If you intend to use Cloud Services, you have to address the question of whether you want to use the managed services of a cloud provider or develop and run the infrastructure yourself. zanox decided to use the managed services of a cloud provider because building and administrating proprietary infrastructure modules does not provide any business value. The EC2 computers of the Amazon portfolio are pure infrastructure. IAM, on the other hand, offers comprehensive security mechanisms. In the deployed services the AWS Java SDK is used, which enables it, in combination with IAM roles for EC2,[1] to generate applications that are able to access the managed services of AWS without using explicit credentials. During initial bootstrapping an IAM role containing the necessary permissions is assigned to an EC2 instance. Via the Metadata Service[2] the AWS SDK is given the necessary credentials. This enables the application to access the managed services defined in the role. Thus, an application can be that sends metrics to the monitoring system Amazon Cloud Watch and events to the data streaming processing solution Amazon Kinesis without having to roll out explicit credentials together with the application.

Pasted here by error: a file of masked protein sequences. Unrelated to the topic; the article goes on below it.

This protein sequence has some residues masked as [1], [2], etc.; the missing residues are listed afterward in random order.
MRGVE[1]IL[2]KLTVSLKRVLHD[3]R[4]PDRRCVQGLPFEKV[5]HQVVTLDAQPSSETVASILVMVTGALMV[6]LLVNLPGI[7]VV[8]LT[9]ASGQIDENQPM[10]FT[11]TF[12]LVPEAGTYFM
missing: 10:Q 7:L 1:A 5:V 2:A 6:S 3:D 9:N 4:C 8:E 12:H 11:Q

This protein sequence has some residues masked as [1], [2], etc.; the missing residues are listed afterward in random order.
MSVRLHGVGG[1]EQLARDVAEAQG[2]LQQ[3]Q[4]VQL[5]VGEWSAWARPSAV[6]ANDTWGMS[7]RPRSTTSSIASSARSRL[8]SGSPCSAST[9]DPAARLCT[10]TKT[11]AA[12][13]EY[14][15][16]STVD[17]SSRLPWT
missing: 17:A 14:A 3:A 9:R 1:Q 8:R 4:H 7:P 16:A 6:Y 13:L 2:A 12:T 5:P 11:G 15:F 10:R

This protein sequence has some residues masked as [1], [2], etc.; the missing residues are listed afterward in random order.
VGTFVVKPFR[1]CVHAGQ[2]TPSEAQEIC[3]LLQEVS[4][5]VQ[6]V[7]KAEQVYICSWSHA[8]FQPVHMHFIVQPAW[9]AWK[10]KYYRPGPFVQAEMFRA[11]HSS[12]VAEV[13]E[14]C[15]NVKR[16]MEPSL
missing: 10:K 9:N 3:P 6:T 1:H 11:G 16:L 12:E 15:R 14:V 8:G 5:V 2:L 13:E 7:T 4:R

All applications are equipped with REST interfaces for heartbeats and health checks so that the application itself as well as the infrastructure necessary for the availability of the application can be monitored at all times: Each application uses health checks to monitor the infrastructure components it uses. Application scaling is implemented via Elastic Load Balancing (ELB) and AutoScaling[3] to be able to achieve a fine-grained application depending on the concrete load. AutoScaling starts additional EC2 instances if needed. ELB distributes the load between the instances. The AWS ELB service is not only suitable for web applications working with HTTP protocols but for all types of applications. A health check can also be implemented based on a TCP protocol without HTTP. This is even simpler than an HTTP healthcheck.

Still the developer team decided to implement the ELB healthchecks via HTTP for all services to achieve the goal that they all behave exactly the same, independent of the implemented logic, the used frameworks, and the language. It is also quite possible that in the future applications that do not run on JVM and, for instance, use Go or Python as programming languages, are deployed in AWS.